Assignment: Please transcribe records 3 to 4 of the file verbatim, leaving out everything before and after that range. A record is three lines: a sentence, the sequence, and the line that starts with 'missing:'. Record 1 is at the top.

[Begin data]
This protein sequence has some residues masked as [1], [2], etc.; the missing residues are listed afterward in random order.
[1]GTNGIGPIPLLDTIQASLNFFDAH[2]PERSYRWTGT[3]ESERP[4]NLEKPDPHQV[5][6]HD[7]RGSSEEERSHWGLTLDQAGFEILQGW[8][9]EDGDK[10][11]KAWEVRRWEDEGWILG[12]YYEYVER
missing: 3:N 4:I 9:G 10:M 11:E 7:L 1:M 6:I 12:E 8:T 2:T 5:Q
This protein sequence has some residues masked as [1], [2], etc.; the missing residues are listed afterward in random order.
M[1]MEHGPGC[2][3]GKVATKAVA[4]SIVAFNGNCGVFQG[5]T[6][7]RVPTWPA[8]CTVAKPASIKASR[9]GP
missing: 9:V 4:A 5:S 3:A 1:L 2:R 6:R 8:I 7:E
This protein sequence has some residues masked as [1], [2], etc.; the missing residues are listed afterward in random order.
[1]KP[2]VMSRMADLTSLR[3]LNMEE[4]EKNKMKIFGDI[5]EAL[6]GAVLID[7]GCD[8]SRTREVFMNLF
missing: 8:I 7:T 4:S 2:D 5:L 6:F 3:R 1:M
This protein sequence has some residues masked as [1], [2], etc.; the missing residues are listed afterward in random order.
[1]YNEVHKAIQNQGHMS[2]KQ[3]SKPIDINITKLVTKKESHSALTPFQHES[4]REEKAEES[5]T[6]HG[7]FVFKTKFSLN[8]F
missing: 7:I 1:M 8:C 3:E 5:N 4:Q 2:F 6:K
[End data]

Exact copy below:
This protein sequence has some residues masked as [1], [2], etc.; the missing residues are listed afterward in random order.
[1]KP[2]VMSRMADLTSLR[3]LNMEE[4]EKNKMKIFGDI[5]EAL[6]GAVLID[7]GCD[8]SRTREVFMNLF
missing: 8:I 7:T 4:S 2:D 5:L 6:F 3:R 1:M
This protein sequence has some residues masked as [1], [2], etc.; the missing residues are listed afterward in random order.
[1]YNEVHKAIQNQGHMS[2]KQ[3]SKPIDINITKLVTKKESHSALTPFQHES[4]REEKAEES[5]T[6]HG[7]FVFKTKFSLN[8]F
missing: 7:I 1:M 8:C 3:E 5:N 4:Q 2:F 6:K